Shameless Plug: If you're at Blogworld Expo 2010 this week, please join me at my talk on Friday afternoon. Details at http://hnsl.mn/blogworldsuckless. If you liked this post, you'll find 32 even more tips for blogging at my talk "32 Ways to Make Your Blog Suck Less."
If you're new to Twitter, do check out my two other articles:
There's a few behaviors about Twitter that are subtle, but important. For some of my examples I'll be making up tweets and timelines to protect the innocent.
Let's start with the most difficult to understand concept. It's obvious once you grok it, but it's a huge point of confusion to a LOT of people, especially new folks.
I wrote that sentence three times and it's still not 100% clear. Here's an example.
I'm @shanselman and I follow @robconery and @haacked. If @robconery tweets this:
@shanselman is the best. I love him so much. Tacos for all!
Rob thinks he's being nice, announcing something to all his Twitter followers. But in fact, Twitter says that a tweet that starts with a @username is not a @mention, it's a @reply.
Only those people who follow @robconery and @shanselman will see that tweet. In other words, the potential audience for that tweet is the intersection of our followers, NOT all of @robconery's followers.
Example: If @haacked follows @robconery, but not @shanselman, that tweet will NOT show up in @haacked's timeline.
When you want to reply to someone and have everyone see it, add a . or an R, or basically anything in front of their name. That'll make the tweet a @mention of them, rather than a @reply, then everyone in your timeline will see it.
What's the difference between these two tweets?
@shanselman nah, let's go to see The Town instead?
Nothing obvious, just by looking at them alone, right? But if you look closer in your Twitter client, or click the tweet on the Twitter website, they might differ by their inclusion of a hidden data point called "in reply to," like:
@shanselman nah, let's go to see The Town instead? 10/12/2010 10:00am in reply to @shanselman
It doesn't just know that you're replying to @shanselman, but also the status id (the unique number) of the exact tweet. This data is SO useful because it allows you (your twitter client, in fact) to follow the conversation thread as far back as there's data for it. Without that hidden metadata, you're just looking at tweets out of context.
While both tweets are replies, since they start with a @username, only one includes that extra data because I actually clicked "reply" in either my Twitter Client or from the website. It's the act of clicking reply that causes that extra data to be added. If you just start typing a reply or copy paste a user name, your client or the twitter site will likely consider your tweet a fresh tweet.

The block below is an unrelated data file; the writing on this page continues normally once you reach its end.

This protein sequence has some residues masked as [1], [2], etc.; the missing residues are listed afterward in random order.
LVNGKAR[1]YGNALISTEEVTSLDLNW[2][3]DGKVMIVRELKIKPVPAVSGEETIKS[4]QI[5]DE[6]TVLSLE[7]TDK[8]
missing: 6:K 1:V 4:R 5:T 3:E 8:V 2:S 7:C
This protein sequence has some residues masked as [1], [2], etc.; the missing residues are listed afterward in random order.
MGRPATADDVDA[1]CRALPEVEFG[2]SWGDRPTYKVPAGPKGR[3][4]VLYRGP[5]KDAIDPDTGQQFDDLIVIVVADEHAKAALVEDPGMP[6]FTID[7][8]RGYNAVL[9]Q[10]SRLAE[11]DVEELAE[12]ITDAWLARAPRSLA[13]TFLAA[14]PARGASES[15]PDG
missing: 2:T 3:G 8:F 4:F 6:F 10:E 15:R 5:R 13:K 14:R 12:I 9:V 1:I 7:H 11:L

On the Twitter website, in the New Twitter interface, tweets that have the reply to meta data have a little "conversation bubble" next to the tweet. If you click a tweet with this icon, you'll get the full conversation thread. In this image, two of the tweets are "proper replies," and the other two are "mentions."
What does this mean for you? Try to keep the reply chain unbroken by using the Reply button in your Twitter client or within the Twitter website. Not only will your followers appreciate it, but you will at some future date when looking back on your tweets and wondering what the heck you were talking about.
There's a lot of URL shorteners out there like http://bit.ly and now Twitter's http://t.co. One of the most interesting things about Bit.ly is its ability to collect lots of statistics.
But did you know that you can take any bit.ly link, even ones that aren't yours and see their stats? Just add a plus after the URL. Like this crucial piece of breaking news I tweeted last week. "LA Area freeway clogged by burning yam truck." at http://bit.ly/aEu3Gj. You can visit http://bit.ly/aEu3Gj+ (see the plus?) and get all these great stats.
This trick even works with custom Bitly.Pro domains like my very own URL shortener, http://hnsl.mn. For example, check the stats on my diabetes video http://hnsl.mn/iamdiabetic with stats at http://hnsl.mn/iamdiabetic+.
Not only do I get clicks, but I also get aggregate clicks via other bit.ly links pointing to the same URL. There's also a realtime chart at the bottom as well as recent (last week or so) conversations on Twitter that mention the link. Again, the takeaway here is that you can do with this anyone's link, not just yours.
Have a friend who retweets WAY to much and fills your timeline with crap, but you still love them and don't want to un-follow? You can remove retweets on a per-user basis from a user's full profile.
For example, if I didn't want retweets from my friend Travis (just an example, he's a lovely guy) then I could visit his profile and silence his noisy RTs (retweets).
Scott Hanselman is a former professor, former Chief Architect in finance, now speaker, consultant, father, diabetic, and Microsoft employee. I am a failed stand-up comic, a cornrower, and a book author.
Disclaimer: The opinions expressed herein are my own personal opinions and do not represent my employer's view in any way.